In a recent post, Tony Rossell cites an organization that chose to continue aggressive membership development despite disappointing results from a direct mail test. As Tony points out, however, there were “golden nuggets” to mine, and the organization found favorable directions to continue to explore. Personally, I’ve never met a test I didn’t like (provided it was properly developed, executed, and analyzed). So, I believe that there is a valuable lesson to be learned. To learn how this may benefit your organization, read the entire post here.

Outbound vs. Inbound: And the winner is…

May 30, 2008

I am an outbound traditionalist who has gotten inbound religion. Logic tells me that the vast majority of marketing plans should contain some balance of both. I find, however, only articles and posts that are 100% pure inbound. Somewhere, from a highly popular blogger, I read a cautionary post. It warned that the inbound world composes only a very small nucleus of the total marketing world, and that we must be careful that the voices praising SEM et al are not the entire marketing choir, by far. 

How do you determine the correct balance of marketing mix elements? 

Solution Paths: How to Find Effective Solutions

May 14, 2008

In solving problems, it is becoming increasingly apparent to me that there is more to know (more alternatives) and less time to implement a solution. How can you be an effective marketing manager under these circumstances?

I believe the answer is two-fold. First, we need to identify what information and skills we want at our immediate command, to implement without hesitation. Second, we need to identify paths to solutions that can be accessed immediately, so that a solution may be found in the shortest possible time. I call these “solution paths.”

Solutions paths are more than search queries. They include resources that are most likely to contain answers, or point to answers, such as marketing websites; they include feeds that accumulate “future answers”-responses to hypothetical problems; and they include a sequence of thinking through a problem to identify high probability solutions, such as strategic vs. tactical, immediate vs. long-term, and rational vs. emotional.

I will be talking about solution paths at the Professional Club Marketing Association National Conference in Nashville, and would like your thoughts on how you respond to the need to know more.

What You Must Know-What You Can Search

May 7, 2008

As a Marketing Director or General Manager of a club or association, what must you know about marketing and what can you leave for search?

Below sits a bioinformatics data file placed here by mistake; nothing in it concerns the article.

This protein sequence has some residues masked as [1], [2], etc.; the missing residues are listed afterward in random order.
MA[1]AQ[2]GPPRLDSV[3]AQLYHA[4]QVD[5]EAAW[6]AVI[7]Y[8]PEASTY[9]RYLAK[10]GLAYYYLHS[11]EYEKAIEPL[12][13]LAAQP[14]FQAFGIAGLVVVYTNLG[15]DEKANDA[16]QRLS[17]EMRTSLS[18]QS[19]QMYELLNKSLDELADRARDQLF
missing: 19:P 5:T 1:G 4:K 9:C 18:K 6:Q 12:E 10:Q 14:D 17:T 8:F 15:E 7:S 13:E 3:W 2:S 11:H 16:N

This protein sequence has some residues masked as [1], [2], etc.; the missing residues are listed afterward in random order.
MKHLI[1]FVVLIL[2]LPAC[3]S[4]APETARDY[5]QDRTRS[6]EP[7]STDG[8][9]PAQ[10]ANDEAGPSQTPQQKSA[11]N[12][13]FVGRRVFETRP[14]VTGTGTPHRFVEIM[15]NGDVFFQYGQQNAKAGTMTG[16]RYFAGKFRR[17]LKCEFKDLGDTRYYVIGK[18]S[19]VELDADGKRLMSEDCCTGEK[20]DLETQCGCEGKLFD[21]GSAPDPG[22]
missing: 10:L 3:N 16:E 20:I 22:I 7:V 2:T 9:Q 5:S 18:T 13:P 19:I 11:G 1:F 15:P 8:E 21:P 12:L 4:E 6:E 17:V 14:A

The inspiration for this question is none other than Sherlock Holmes in The Five Orange Pips by Sir Arthur Conan Doyle. He is talking to Dr. Watson when he says, “…a man should keep his little brain attic stocked with all the furniture that he is likely to use, and the rest he can put away in the lumber room of his library, where he can get it if he wants it.”

We are experiencing an explosion of information and an explosion of information delivery vehicles. Somewhere lies the answers to the most pressing problems, but where? Are those answers in our minds, or must we search for them?

What is it that the Marketing Director or GM must absolutely know about marketing – be master of – in his or her position?

Growth. Growth. Growth

May 2, 2008

I recently read a quotation used by Tony Rossell in his Membership Marketing Blog entitled, “You Gotta Have Growth!” It reads:

“Managing your size is not the solution to competitive pressure. Growth is. It is the magic elixir that cures almost every business ill. No other kind of ‘fix’ delivers its transformative power” (Jack and Suzy Welch, When Growth is the Only Solution).

He asks, “Is this wishful thinking in today’s economy or do you agree with this?”

My response, in part, was this: “I also believe in the absolute imperative of growth. Let me share a related experience. As the chair of the Marketing and Membership Committee of The Yale Club of NYC, and as a board member, I focused 95% of my efforts on sustaining 2-3% real growth/year. I could have easily been distracted by typical club projects, but my experience in the restaurant industry (where real growth is necessary to stay alive) kept me focused. We produced 3+% annually over the last four years, which means incremental members of 300+ per year.”

What are your thoughts?